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Airdrie council endorses updated Transportation Master Plan

Airdrie has an updated Transportation Master Plan (TMP) to help guide the city’s road infrastructure development and priorities for the next 20 years.

An updated Transportation Master Plan (TMP) will help guide the City of Airdrie’s road infrastructure development and priorities for the next 20 years.

Airdrie City council unanimously endorsed the updated TMP at a regular meeting Sept. 21. The plan outlines the long-term future of vehicle traffic, intersection planning, transit, pedestrian and cycling infrastructure and goods movement in the city.

“The completion of this plan contributes to the success of several of council’s strategic priorities, including functional long-term planning, revitalizing downtown, attracting new business and growing existing business,” said E.J. White, the City’s team lead for Engineering Services.

Consulting firm Stantec was retained to complete the TMP, which was last updated in 2014. The newest version is called the 140K Plan, to align with Airdrie’s projected population of 140,000 residents by 2039.

Selby Thannikary, a transportation engineer with Stantec, said stakeholder consultation conducted between 2018 and 2020 indicated the completion of the 40th Avenue interchange remains a top priority in order to mitigate congestion along Airdrie's main east-west connecting roads – Yankee Valley Boulevard and Veterans Boulevard.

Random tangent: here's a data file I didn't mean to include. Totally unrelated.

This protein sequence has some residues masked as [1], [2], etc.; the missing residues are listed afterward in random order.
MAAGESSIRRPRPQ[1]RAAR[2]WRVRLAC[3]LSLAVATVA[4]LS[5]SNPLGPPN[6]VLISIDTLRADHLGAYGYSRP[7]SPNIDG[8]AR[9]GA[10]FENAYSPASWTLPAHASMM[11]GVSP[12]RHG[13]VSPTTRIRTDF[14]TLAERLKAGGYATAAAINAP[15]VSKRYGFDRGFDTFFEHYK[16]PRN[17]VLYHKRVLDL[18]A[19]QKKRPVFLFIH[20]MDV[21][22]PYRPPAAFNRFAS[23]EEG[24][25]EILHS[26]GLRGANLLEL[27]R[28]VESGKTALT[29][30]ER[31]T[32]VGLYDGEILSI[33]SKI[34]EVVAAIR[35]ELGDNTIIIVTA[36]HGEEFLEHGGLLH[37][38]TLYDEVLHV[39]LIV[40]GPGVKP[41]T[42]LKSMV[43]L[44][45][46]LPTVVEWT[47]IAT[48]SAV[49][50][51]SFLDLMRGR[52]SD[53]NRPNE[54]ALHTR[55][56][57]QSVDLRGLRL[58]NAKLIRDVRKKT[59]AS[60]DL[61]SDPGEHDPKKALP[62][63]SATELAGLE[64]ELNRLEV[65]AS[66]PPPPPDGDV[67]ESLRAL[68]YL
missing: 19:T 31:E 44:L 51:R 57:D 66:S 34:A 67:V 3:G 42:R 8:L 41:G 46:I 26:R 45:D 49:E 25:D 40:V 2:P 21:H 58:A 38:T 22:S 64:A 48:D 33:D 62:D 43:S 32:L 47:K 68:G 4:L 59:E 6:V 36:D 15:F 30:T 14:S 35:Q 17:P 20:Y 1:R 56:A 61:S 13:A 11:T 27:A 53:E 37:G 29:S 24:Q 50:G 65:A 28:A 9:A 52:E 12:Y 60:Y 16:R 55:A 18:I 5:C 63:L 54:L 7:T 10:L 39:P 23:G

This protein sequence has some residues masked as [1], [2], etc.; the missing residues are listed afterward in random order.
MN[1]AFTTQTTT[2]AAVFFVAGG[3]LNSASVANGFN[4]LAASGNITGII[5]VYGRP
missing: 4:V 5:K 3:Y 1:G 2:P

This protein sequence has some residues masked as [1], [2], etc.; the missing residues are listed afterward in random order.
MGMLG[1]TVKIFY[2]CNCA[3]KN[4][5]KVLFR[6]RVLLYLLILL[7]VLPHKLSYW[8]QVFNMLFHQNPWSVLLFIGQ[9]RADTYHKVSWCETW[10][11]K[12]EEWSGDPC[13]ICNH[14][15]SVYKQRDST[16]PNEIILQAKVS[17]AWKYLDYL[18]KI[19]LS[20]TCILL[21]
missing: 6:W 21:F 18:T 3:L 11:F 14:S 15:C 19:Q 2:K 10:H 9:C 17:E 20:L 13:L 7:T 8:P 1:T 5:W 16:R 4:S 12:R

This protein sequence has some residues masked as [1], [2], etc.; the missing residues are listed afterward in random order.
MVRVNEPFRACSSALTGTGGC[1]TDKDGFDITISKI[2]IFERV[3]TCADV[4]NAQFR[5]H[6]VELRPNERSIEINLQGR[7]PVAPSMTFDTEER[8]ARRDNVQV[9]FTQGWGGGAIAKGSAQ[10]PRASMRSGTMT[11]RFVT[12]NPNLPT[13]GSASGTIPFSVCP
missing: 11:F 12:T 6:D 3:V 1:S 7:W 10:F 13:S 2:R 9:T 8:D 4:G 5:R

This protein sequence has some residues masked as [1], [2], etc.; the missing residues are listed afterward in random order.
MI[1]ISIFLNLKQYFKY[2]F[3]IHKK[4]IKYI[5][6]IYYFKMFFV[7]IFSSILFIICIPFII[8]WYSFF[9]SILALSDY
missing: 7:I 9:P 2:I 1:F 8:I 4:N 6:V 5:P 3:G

“We see this every day as you drive in – the long queues as you try to get onto either Yankee Valley or Veterans,” he said.

“A lot of people felt the [existing] infrastructure was not sufficient to accommodate rush-hour demand, and this again emerged with east-west connections as a popular topic – particularly along Veterans and Yankee Valley.”

Another concern that arose during the consultation stage, according to Thannikary, was the way rapid growth of new development and new communities in Airdrie are contributing to increased local traffic. Other people, meanwhile, said many of the city’s traffic signals are not in sync, worsening traffic during rush hour.

“That kind of led into the reason why we wanted to create the microsimulation tool, where we could start to look, at a finite level, how our signals are working relative to each other and if there are opportunities to improve timing plans so we could get better traffic flow patterns across the city,” Thannikary said.

The TMP also identified the potential for 24 Street to extend south to Centre Street in Calgary. According to Thannikary, 24 Street – which becomes Range Road 12 outside of Airdrie – also has the potential to eventually become a transitway.

Following Thannikary's presentation, council asked questions about how the plan will be used, how well the previous TMP aligned with what has actually happened since 2014 and if first responders were included during the consultation process.

“Overall, without a crystal ball, this, to me, looks feasible and on track,” Deputy Mayor Al Jones said.

Coun. Tina Petrow asked why a projected interchange north of Veterans Boulevard is not expected to be needed until after 2039.

"I'm just wondering if anyone has a backstory on why that's so far out when we have new communities coming to the north, out to the west and industrial areas to the east," she said.

Thannikary replied those areas are not expected to be developed for a few decades, as they are currently in the Community Areas Structure Plan stage – an early stage of development.

"It's not long after 2039 that that network improvement needs to occur," he said. "But we did recognize there might be a little bit of relief for capacity on Veterans. Once you get those other interchanges in place as well, it will help provide that relief valve."

Scott Strasser, AirdrieToday.com
Follow me on Twitter @scottstrasser19




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Scott Strasser

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